Number aiming to expand highest since 2005: PwC survey
In spite of all of the global economic turmoil, 82 per cent of Canadian private companies are planning to expand in the next 12 months, a significant jump from 66 per cent at the same time last year, and the most optimistic level since 2005, according to a seventh annual Business Insights survey from PricewaterhouseCoopers LLP.
That figure, from a poll taken last month, was actually even a percentage point higher than one taken in July, before major volatility hit global markets and the U.S. credit rating was downgraded.
And 61 per cent of respondents kept their target growth rate the same, the survey found. (PwC surveyed 306 companies in June and July, and then went back to 135 of the original participants last month.)
However, the bulk of respondents predicted slight or modest growth rates, and the number predicting aggressive growth rates fell, suggesting that companies have scaled down their expectations in response to the uncertainty, the report found.
As well, nearly three-quarters -- 74 per cent -- of respondents last month said they expected their business to do better in the next 12 months, but that fell from 83 per cent surveyed in June and July.
And how will they achieve growth? Almost two-thirds -- 62 per cent -- said they aim to improve sales and marketing, while 58 per cent hope to gain market share and 51 per cent want to expand operations. Almost half pointed to mergers and acquisitions. More than half said they had no plans to gain additional financing to fund growth.
With all of the global economic upheaval, "a lot of Canadian private companies have been stockpiling cash, bolstering their balance sheets and are well-positioned for opportunistic buys that may come along," said Kristian Knibutat, Canadian deals leader for PwC, in the report.
As well, noted Holly Allen, Canadian debt advisory leader for PwC, "most successful companies want to pay down their debt and tend to rely on their existing balance sheet rather than borrowing."
Having a strong balance sheet, she added, "has always been important to ride out the economic cycles."
Among other findings, the top three issues that will influence their companies in the coming year are competition (for 34 per cent), profitability ( for 29 per cent) and labour shortages (for 26 per cent), a change in order and some priorities from last year, when it was the economy, competition and profitabliity, in that order. In the coming year, 71 per cent of companies plan to use more non-financial rewards to motivate staff
Among priorities for improving competitive performance, 47 per cent pointed to improving processes;, 46 per cent said they wanted to reduce operating costs; 39 per cent wanted to improve staff skills; 37 per cent pointed to better customer targeting; 33 per cent cited staff retention; 30 per cent targeted expansion plans; and 22 per cent cited IT investment.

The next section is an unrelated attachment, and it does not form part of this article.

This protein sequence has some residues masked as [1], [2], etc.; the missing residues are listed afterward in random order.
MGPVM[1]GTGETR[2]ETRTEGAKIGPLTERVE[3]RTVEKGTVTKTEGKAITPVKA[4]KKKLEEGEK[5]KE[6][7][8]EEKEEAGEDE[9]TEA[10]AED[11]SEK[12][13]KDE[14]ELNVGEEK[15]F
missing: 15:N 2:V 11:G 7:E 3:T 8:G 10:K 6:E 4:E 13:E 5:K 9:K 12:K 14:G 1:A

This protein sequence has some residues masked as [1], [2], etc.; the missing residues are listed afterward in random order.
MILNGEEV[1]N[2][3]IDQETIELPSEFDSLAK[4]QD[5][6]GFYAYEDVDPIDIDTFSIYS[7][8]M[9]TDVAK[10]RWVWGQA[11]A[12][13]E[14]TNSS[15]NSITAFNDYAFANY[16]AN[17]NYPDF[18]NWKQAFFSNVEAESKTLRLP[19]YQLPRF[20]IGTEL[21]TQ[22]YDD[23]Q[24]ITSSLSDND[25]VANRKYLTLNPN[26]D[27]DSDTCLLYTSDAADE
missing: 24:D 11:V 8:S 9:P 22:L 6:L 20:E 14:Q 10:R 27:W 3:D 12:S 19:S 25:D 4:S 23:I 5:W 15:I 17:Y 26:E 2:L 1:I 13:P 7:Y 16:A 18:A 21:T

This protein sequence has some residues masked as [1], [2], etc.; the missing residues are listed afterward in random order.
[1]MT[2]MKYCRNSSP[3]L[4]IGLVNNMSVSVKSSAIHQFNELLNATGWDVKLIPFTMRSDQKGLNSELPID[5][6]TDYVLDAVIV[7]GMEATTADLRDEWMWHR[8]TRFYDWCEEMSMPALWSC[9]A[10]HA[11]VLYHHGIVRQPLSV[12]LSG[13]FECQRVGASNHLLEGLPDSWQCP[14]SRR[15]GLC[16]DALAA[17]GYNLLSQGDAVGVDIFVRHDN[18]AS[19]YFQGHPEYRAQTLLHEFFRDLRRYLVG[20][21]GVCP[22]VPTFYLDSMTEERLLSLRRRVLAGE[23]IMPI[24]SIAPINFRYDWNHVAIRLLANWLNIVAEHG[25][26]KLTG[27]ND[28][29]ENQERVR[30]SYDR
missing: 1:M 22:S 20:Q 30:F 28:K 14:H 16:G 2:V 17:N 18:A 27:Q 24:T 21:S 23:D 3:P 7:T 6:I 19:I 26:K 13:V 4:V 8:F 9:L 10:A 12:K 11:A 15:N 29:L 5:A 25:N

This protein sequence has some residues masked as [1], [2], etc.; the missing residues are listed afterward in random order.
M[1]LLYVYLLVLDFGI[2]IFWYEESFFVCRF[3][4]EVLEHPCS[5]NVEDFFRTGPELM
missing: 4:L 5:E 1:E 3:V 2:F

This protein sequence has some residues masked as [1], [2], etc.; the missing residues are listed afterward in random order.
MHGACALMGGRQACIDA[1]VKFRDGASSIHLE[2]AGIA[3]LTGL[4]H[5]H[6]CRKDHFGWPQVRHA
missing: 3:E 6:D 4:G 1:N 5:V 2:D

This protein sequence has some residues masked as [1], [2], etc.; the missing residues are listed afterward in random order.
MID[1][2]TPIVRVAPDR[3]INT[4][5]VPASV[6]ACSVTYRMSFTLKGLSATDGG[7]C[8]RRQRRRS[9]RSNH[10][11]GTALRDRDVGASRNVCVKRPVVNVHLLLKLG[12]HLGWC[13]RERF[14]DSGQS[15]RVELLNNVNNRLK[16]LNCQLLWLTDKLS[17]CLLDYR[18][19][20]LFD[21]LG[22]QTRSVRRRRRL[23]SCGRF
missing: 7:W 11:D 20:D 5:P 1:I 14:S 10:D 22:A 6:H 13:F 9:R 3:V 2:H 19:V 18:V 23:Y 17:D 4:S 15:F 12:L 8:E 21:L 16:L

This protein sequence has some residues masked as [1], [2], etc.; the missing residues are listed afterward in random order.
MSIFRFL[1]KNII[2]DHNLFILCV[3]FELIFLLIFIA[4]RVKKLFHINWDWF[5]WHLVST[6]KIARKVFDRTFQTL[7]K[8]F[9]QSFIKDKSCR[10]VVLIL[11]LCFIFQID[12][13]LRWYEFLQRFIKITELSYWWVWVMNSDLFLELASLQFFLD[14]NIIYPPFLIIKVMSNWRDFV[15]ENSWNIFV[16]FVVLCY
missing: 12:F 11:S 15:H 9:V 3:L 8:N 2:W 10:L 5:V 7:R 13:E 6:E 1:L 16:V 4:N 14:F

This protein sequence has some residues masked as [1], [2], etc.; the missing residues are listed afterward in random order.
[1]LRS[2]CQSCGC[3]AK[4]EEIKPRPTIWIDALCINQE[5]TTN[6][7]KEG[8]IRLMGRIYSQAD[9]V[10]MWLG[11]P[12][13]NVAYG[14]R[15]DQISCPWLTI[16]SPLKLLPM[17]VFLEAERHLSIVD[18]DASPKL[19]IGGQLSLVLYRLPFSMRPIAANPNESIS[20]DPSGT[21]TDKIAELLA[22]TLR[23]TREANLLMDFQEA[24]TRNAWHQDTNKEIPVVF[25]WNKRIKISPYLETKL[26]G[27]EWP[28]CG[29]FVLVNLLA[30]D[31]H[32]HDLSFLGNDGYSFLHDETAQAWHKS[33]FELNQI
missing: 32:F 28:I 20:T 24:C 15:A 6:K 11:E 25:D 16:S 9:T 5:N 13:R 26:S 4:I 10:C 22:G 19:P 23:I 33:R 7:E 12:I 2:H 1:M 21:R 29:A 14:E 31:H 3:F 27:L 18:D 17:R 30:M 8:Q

Companies are looking to technology to help them achieve their growth, with 43 per cent investing in mobile computing and 42 per cent in social media, according to the report.
Buddy, can you spare a thou?
In the wake of the financial crisis and the credit crunch, there is a growing movement in the United States by individuals to invest in local entrepreneurs and small businesses, says a report at BloombergBusinessWeek.
From investment clubs to crowdfunding sites, private-investor financing is on the rise, and is being made easier by a relaxation of rules by the U.S. Securities and Exchange Commission around individuals investing in small, private businesses, the report says. It points to clubs such as No Small Potatoes, part of Slow Money, which is focusd on helping local food businesses, as well as the many crowdfunding sites that have sprung up, which we reported on here.
Top female entrepreneurs
Profit magazine unveiled its ranking of Canada's top 100 female entrepreneurs. As it said in a release, they are a diverse group, spanning industries and size, with their businesses having grown by an average of 156 per cent over the last three years. The top pick, ranked by size, growth rate and profitability: Shannon Rogers, president and general counsel of Vancouver-based Global Relay Communications Inc. For the whole list, click here.
EVENTS AND KEY DATES
Financial planning week
Next week brings not only Small Business Week but also Financial Planning Week. Co-presented by the Financial Planning Standards Council and the Institut québécois de planification financière, the week of Oct. 17 to 23 will feature a variety of events centred on making financial planning a cornerstone of financial management -- not a bad idea for small and medium sized businesses. Personal financial strategies that small business owners might want to consider include how their business should figure into their retirement planning; succession planning; and taxation. For more on the week, click here.
Small business forum
The 11th annual Small Business Forum brought by the Toronto Board of Trade will take place in Toronto on Oct. 18. It's a learning and networking opportunity, bringing together new and existing entrepreneurs, investors, government program providers, marketing and legal experts, trade show exhibitors and others. For more details, click here.
EDITOR'S PICKS FROM REPORT ON SMALL BUSINESS
How to turn down time into productive time
Zone Marketing Group runs a seasonally busy business for half of the year, conducting and analyzing contest data for most of the big car companies at auto shows. This week's Challenge: The company needs to figure out how to make the other half just as busy
FROM THE ROSB ARCHIVES
Five myths about entrepreneurship
Last year at this time, columnist Mark Healey offered up five common myths about entrepreneurship. Click here for another look at those misconceptions.
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